These USC Students Want You to Know Exactly How They Got Into College

T-shirts that say ”In On Merit” have taken off on campus

Amid the massive college admissions scandal, some USC students are grappling with an uncomfortable question: How did their classmates get in?

It’s a question William Marzella, a junior studying mechanical engineering, recently answered on a T-shirt. Last weekend, at the L.A. Times Festival of Books, Marzella debuted a new line of shirts reading “In On Merit,” using the same school colors that adorn merch at USC’s library.

According to Marzella, he and some friends sold 50 of the shirts in a single day. He hopes to sell a lot more during football season. “Obviously, this issue isn’t going away,” he told Los Angeles.

usc in on merit

Courtesy William Marzella

His fashion statement pokes fun at the perceived divisions on campus between those who were admitted because of their aptitude and those suspected to have used other means.

“There are so many students here who have fought to be here, and there are so many benefits to having those people on campus,” he says. “I hope we’re shedding some light on that.”

And it’s for a good cause: all the profits from Marzella’s T-shirt enterprise will go directly toward buying a $3,000 unlimited meal plan for his roommate, he says.

That roommate, Carlos Acosta, insists he never asked for Marzella to raise money for him, but he appreciates the gesture. During a busy day of classes, he sometimes forgets to eat at all—and it’s not convenient to go off campus to buy groceries. “If I don’t have enough food when I get back home, I don’t eat,” he says.

So far, Acosta has only worn the “In On Merit” shirt to Costco, where he ended up on the receiving end of a lot of (predictable) questions from strangers, like “what do you think of the scandal?” On campus, folks seem less interested.

Overall, Acosta says the differences between his day-to-day experience of campus life and that of his classmates has been jarring. “I come from a very small town in Venezuela where my grandfather owned a farm, and my school was inside a farm,” he says. “The people around me were just like of the same status. It wasn’t as divided as I see it here.”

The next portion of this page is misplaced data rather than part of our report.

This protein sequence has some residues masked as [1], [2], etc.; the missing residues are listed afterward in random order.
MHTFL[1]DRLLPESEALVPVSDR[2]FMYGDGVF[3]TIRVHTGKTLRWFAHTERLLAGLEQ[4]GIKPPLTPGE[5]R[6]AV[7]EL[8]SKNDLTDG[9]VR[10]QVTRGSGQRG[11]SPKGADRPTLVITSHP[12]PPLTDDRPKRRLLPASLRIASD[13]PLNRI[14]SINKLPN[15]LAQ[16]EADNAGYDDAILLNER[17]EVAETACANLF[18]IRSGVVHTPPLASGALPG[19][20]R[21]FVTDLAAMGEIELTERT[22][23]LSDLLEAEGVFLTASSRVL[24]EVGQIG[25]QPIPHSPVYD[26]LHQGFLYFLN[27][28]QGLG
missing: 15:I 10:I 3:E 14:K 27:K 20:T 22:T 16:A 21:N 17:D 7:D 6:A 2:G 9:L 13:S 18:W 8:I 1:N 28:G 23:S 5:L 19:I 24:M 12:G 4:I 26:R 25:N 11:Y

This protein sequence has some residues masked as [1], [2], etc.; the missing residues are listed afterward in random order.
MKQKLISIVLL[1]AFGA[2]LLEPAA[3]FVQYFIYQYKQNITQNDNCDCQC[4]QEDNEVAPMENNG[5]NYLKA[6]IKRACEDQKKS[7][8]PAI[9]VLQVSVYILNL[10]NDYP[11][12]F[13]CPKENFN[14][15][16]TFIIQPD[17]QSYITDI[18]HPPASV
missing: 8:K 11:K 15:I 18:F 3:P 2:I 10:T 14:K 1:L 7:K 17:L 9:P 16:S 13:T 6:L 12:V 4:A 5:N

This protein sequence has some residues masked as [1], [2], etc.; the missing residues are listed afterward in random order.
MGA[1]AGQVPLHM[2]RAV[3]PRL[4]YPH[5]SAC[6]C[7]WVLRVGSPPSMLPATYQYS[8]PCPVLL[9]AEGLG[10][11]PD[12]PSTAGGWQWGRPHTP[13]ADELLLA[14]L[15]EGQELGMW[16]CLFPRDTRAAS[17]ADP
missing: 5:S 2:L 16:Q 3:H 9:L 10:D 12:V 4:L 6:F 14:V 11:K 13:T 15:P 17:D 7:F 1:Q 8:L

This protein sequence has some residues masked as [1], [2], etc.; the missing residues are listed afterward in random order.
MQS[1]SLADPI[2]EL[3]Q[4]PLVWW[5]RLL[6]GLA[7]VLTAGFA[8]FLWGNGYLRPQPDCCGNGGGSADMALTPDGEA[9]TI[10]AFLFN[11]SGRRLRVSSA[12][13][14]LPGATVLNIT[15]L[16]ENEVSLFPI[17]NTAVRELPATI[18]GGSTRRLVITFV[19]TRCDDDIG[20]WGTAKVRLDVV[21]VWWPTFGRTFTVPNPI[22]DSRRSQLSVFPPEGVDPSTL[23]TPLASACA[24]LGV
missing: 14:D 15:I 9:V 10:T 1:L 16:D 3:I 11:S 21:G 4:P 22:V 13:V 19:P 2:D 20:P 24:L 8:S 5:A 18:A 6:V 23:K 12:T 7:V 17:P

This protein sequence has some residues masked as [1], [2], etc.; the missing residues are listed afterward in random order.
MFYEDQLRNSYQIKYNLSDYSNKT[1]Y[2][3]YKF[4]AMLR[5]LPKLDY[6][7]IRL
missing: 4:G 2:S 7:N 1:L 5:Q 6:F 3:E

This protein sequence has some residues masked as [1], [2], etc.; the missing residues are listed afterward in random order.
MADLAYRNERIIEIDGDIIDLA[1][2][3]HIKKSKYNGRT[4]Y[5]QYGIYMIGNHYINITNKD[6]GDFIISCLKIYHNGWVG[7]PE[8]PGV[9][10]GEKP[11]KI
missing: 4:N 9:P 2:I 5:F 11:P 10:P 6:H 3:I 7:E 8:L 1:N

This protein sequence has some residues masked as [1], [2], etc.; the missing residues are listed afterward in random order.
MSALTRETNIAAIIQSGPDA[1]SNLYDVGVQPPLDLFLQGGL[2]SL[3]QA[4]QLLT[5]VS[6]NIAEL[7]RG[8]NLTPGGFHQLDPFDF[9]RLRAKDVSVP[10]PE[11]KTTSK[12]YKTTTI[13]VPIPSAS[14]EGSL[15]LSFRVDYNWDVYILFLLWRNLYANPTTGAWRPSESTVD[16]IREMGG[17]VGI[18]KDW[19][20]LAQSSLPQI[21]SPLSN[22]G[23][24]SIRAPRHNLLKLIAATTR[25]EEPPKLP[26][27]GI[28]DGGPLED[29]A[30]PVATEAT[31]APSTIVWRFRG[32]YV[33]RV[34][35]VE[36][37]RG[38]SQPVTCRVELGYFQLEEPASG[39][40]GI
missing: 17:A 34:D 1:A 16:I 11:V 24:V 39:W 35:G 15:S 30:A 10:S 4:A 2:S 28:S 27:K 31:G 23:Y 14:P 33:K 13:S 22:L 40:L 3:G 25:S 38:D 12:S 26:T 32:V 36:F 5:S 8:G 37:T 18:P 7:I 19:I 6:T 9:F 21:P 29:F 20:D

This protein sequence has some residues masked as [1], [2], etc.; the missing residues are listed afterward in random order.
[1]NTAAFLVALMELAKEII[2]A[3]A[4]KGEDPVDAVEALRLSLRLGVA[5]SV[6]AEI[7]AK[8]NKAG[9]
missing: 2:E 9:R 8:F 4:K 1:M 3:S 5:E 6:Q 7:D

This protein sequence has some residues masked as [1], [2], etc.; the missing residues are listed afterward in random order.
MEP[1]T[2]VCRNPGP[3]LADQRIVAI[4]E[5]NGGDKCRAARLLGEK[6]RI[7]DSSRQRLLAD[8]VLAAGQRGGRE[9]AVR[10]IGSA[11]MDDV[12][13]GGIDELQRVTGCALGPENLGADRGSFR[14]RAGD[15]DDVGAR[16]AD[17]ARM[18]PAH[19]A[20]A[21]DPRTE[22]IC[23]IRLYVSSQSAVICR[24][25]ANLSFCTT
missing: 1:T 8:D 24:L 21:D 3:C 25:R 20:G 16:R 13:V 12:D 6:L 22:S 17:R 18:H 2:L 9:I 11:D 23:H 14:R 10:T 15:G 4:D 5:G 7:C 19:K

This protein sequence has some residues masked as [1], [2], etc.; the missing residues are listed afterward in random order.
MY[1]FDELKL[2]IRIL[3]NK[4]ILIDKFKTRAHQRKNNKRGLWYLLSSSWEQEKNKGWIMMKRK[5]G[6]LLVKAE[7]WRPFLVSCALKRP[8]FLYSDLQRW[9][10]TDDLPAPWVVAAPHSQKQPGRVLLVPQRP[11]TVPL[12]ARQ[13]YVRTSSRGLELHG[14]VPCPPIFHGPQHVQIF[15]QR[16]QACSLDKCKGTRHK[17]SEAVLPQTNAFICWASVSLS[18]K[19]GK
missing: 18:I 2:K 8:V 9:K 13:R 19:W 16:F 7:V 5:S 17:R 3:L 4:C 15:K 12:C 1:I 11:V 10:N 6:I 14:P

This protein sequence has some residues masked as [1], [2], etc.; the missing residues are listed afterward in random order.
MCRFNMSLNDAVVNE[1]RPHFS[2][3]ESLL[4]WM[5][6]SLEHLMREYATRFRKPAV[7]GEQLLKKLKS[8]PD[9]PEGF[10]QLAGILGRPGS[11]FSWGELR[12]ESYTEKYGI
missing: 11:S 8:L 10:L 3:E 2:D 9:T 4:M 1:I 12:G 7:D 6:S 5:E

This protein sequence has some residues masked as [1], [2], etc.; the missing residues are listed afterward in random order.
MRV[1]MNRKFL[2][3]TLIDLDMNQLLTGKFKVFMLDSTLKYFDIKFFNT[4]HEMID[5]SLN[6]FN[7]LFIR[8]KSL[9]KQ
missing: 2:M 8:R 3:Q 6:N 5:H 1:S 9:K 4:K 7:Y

He remembers peeking at a classmate’s laptop during class and seeing him buying a $2,000 ring. “My first thought was, wow, did your parents pay for the building?” he recalls. “I sometimes have that question in my head: How did you get in?”

“I see in L.A. that status is what matters: You’re popular if you’re rich”

Acosta’s family recently secured asylum in the U.S. after his father, a journalist, received death threats in his native country. “We were a little bit more comfortable there,” he says. “Here I do feel like I get a different treatment because I don’t have a certain amount of money. I see in L.A. that status is what matters: You’re popular if you’re rich.”

He says he wishes that the elite families who tried to bribe their way into USC had created scholarship fund for students like him instead. “If you want to get your kids into USC,” he suggests, “do it in a positive way.”

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